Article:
This is what gave offence.

'Around the world millions of Christians face persecution for their faith, many in Muslim societies. Brother Andrew, the founder of Open Doors, pioneered the way for Church in the West to reach out to its persecuted family in love, prayer and commitment. Brother Andrew advocates a fresh and dynamic approach to Muslims characterised by the acronym, I.S.L.A.M. — I Sincerely Love All Muslims.

By distinguishing between Islam as an ideology and Muslims as human beings, we seek to reduce the fear of Islam and increase Christians' love for Muslims, for our Lord Jesus commands and enables us to love all people, and the Apostle Paul notes that 'perfect love drives out fear'.

Sunday 31st August is the day before the beginning of Ramadan (the Muslim month of fasting). Take an honest look at some of the challenges posed by Islam today and join us as we seek to love, bless and pray for Muslim people in Britain and around the world.'

If this is 'grossly insulting and inflammatory to Oxford's Muslim inhabitants' they are indeed an hyper-sensitive people. Complaining about the veiled woman is silly. The background of the picture shows she is not in Oxford unless its architecture has changed since I last visited when I saw Muslims on the street selling their books near the martys' memorial. Dr Hargey was shocked by 'theological self-righteousness'. He should not be unless he never looks in a mirror. Islam and Christianity have in common a commitment to revealed truth and a missionary zeal. Obviously he judges this right for Muslims and wrong for Christians. Now we know Muslims pray but do they organise meetings to educate their people to show love to Christians and to pray for their conversion? I have not seen any publicised. I wonder why?

'It is a home for everyone who shares its inclusive, modern and enlightened vision and values. MECO’s multi-purpose centre will foster open-mindednes, tolerance and social cohesion for British Muslims by encouraging their effective integration into the UK mainstream. Apart from its role as a haven for thinking Muslims, this institution will generate a spirit of debate and inquiry and pioneer a vibrant and inspirational Islam that is rooted in and relevant to 21st century Britain......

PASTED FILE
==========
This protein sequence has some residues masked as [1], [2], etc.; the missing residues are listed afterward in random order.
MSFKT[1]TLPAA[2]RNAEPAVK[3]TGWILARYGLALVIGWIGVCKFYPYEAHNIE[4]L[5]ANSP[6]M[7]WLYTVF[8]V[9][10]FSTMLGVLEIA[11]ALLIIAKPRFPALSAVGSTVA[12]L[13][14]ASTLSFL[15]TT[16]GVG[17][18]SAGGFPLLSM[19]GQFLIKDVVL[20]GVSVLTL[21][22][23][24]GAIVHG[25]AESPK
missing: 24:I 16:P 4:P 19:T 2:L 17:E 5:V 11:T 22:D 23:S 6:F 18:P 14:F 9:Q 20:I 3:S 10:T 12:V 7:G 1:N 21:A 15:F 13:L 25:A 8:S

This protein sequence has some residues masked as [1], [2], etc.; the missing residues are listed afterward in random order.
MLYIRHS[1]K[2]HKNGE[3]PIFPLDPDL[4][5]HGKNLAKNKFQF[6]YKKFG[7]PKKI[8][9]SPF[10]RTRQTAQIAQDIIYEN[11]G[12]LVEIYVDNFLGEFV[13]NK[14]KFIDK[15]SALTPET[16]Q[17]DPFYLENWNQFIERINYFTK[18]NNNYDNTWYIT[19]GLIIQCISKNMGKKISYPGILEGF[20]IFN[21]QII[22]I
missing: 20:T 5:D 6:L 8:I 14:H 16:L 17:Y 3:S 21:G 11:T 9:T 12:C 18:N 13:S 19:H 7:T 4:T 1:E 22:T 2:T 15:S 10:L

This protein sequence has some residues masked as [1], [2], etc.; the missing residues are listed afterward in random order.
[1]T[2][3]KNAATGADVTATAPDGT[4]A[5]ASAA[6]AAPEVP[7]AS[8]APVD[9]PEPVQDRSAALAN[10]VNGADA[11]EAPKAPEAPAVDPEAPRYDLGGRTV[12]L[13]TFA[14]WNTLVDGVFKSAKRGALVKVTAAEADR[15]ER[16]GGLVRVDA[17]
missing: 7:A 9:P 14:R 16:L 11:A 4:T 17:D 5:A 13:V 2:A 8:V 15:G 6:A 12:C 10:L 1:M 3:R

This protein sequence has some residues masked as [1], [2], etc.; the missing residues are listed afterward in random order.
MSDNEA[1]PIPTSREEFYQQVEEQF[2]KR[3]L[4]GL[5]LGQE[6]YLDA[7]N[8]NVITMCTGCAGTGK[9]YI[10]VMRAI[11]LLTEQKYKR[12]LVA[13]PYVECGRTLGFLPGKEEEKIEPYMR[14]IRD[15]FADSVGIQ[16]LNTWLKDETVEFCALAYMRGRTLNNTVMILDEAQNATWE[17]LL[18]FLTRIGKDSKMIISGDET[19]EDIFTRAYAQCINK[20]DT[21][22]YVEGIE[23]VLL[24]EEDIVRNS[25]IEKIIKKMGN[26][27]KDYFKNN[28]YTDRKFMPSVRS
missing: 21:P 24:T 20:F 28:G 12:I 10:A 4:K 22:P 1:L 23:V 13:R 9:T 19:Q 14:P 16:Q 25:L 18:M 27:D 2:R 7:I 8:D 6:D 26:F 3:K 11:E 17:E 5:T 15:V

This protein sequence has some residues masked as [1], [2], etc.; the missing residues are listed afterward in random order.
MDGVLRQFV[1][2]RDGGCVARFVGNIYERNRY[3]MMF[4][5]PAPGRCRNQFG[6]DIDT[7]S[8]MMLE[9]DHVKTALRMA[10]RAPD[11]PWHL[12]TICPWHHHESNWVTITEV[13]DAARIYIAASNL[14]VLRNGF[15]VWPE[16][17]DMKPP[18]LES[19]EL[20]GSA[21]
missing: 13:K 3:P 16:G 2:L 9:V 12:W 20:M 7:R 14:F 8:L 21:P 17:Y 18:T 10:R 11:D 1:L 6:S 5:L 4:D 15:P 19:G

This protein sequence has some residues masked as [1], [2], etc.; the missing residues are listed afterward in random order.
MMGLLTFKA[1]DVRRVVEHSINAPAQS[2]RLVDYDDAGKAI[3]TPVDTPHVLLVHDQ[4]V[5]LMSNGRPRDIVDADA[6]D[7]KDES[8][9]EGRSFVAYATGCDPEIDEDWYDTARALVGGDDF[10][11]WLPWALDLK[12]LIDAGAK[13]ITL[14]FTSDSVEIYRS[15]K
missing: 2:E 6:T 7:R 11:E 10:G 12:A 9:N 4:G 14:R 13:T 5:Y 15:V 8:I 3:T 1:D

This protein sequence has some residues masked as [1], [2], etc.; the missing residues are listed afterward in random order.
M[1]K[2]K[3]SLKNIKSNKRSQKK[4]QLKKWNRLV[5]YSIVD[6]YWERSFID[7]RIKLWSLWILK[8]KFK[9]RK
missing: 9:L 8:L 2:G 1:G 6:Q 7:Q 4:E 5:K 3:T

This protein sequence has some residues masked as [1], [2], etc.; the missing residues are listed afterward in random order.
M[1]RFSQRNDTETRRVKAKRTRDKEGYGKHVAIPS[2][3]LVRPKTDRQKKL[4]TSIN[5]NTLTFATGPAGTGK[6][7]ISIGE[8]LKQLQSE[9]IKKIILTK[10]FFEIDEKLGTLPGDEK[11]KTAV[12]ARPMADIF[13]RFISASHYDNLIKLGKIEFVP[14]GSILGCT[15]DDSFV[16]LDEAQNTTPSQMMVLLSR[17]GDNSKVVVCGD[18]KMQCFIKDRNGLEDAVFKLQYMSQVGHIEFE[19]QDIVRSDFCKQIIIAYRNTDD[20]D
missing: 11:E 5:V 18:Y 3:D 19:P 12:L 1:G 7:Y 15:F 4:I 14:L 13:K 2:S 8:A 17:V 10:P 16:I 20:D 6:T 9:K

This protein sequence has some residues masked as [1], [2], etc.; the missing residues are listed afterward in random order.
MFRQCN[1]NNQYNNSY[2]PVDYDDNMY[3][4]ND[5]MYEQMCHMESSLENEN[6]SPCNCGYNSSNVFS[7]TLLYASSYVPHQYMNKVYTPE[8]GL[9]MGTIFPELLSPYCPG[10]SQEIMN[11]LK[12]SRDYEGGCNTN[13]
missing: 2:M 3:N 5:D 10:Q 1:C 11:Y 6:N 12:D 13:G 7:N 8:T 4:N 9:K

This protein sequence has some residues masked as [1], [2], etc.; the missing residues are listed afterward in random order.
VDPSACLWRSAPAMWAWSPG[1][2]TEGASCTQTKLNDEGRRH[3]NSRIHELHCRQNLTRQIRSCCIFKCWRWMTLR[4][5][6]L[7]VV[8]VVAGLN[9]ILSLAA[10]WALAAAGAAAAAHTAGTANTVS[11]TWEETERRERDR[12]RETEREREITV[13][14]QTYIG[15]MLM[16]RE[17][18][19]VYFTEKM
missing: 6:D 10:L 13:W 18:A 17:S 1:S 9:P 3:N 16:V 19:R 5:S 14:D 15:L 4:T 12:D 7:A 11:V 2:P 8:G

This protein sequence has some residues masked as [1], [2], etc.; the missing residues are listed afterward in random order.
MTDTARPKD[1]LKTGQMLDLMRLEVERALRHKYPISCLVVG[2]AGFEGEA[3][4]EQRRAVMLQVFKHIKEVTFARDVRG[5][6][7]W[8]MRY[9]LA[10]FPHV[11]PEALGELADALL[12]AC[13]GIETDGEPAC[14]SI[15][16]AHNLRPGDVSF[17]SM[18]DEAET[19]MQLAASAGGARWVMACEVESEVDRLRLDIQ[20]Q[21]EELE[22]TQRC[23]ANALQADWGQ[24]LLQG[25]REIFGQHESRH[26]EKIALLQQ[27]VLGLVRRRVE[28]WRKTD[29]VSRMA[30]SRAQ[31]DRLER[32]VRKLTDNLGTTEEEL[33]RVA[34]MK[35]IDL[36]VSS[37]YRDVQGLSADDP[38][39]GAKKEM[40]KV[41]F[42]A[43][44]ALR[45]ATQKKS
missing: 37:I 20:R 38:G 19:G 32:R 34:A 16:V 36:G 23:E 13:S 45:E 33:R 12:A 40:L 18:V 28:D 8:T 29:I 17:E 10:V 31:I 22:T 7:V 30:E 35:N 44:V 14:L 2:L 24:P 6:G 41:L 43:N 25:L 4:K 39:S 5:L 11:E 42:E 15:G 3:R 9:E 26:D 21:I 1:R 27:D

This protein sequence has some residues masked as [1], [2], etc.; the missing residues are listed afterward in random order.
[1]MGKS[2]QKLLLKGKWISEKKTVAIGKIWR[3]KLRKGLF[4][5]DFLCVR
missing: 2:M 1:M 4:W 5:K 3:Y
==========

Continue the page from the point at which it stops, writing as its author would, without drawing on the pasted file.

MECO upholds ideological tolerance, inclusiveness and coherent thinking amongst British Muslims and nurtures meaningful dialogue, interaction and harmony with all non-Muslims.'

If this is Meco chairman Dr Taj Hargey's idea of 'meaningful dialogue, interaction and harmony with all non-Muslims'one wonders what his idea of jihad might be.

But MECO does some better stuff, e.g. 'MECO has produced a full page (~600 word) article about Muslim women being forced to wear the niqab by tracing the historical roots for this patriarchal and un-Qur'anic custom.' I applaud their criticism of Muslim Council of Britain who they call New Labour stooges sponsored by the Saudis. MECO are as critical of conservative Muslims as well as we conservative Christians.

Tuesday, September 02, 2008

Rights - christiansquoting.org.uk

The modern liberal will strike a militant posture in defense of rights, but he can no longer explain why that biped who conjugates verbs should be the bearer of rights.- Hadley Arkes, Natural Rights and the Right to Choose

No one has a right to happiness. - Eric Hoffer

Individual rights are not subject to a public vote; a majority has no right to vote away the rights of a minority; the political function of rights is precisely to protect minorities from oppression by majorities (and the smallest minority on earth is the individual).- Ayn Rand

Monday, September 01, 2008

Revival - christiansquoting.org.uk

Errors are sown thicker in times of revival in the church of God than at any other times.- Isaac Ambrose

It is true that [people] are praying for world-wide revival. But it would be more timely, and more scriptural, for prayer to be made to the Lord of the harvest, that He would raise up and thrust forth laborers who would fearlessly and faithfully preach those truths which are calculated to bring about a revival.- A. W. Pink (1886-19562

O that in me the sacred fire might now begin to glow,
Burn up the dross of base desire,
And make the mountains flow.
Charles Wesley

Mosab Hassan Yousef, son of Hamas leader, becomes a Christian

The Telegraph says,'The son of one of the most revered leaders of the Palestinian Islamist group Hamas has renounced his religion to move to America and become an evangelical Christian.

Mosab Hassan Yousef, 30, said that his decision to abandon his Muslim faith and denounce his father's organisation had exposed his family to persecution in his home town of Ramallah and endangered his own life.

But despite the cost, Mr Yousef told The Daily Telegraph that he is convinced that speaking out about the problems of Islam and the "evil" he witnessed back home would help to address the "messed-up situation" in the Middle East and one day bring about peace and enable him to return.

"I'm not afraid of them, especially as I know that I'm doing the right thing, and I don't see them as my enemies," he said. "I do think about this a lot. But what are they going to do? Are they going to kill me?

"If they want to kill me, let them do it. I'm not going to stop anyone. It's going to be my freedom.

"My soul's going to be free of my body, not flesh any more."

Mr Yousef, who is known as Joseph by friends at the Barabbas Road church in San Diego, California, arrived in America 18 months ago but only recently made "the biggest decision of my life" to go public with his conversion to draw attention to how the Palestinian leadership is "misleading" and exploiting its people.

"Palestinians look really ugly in front of everybody in the world and they are very, very good people ... they are misled, and their picture is very dark because of this leadership.

"They need some help, they need people to stop lying to them, and lying to the world."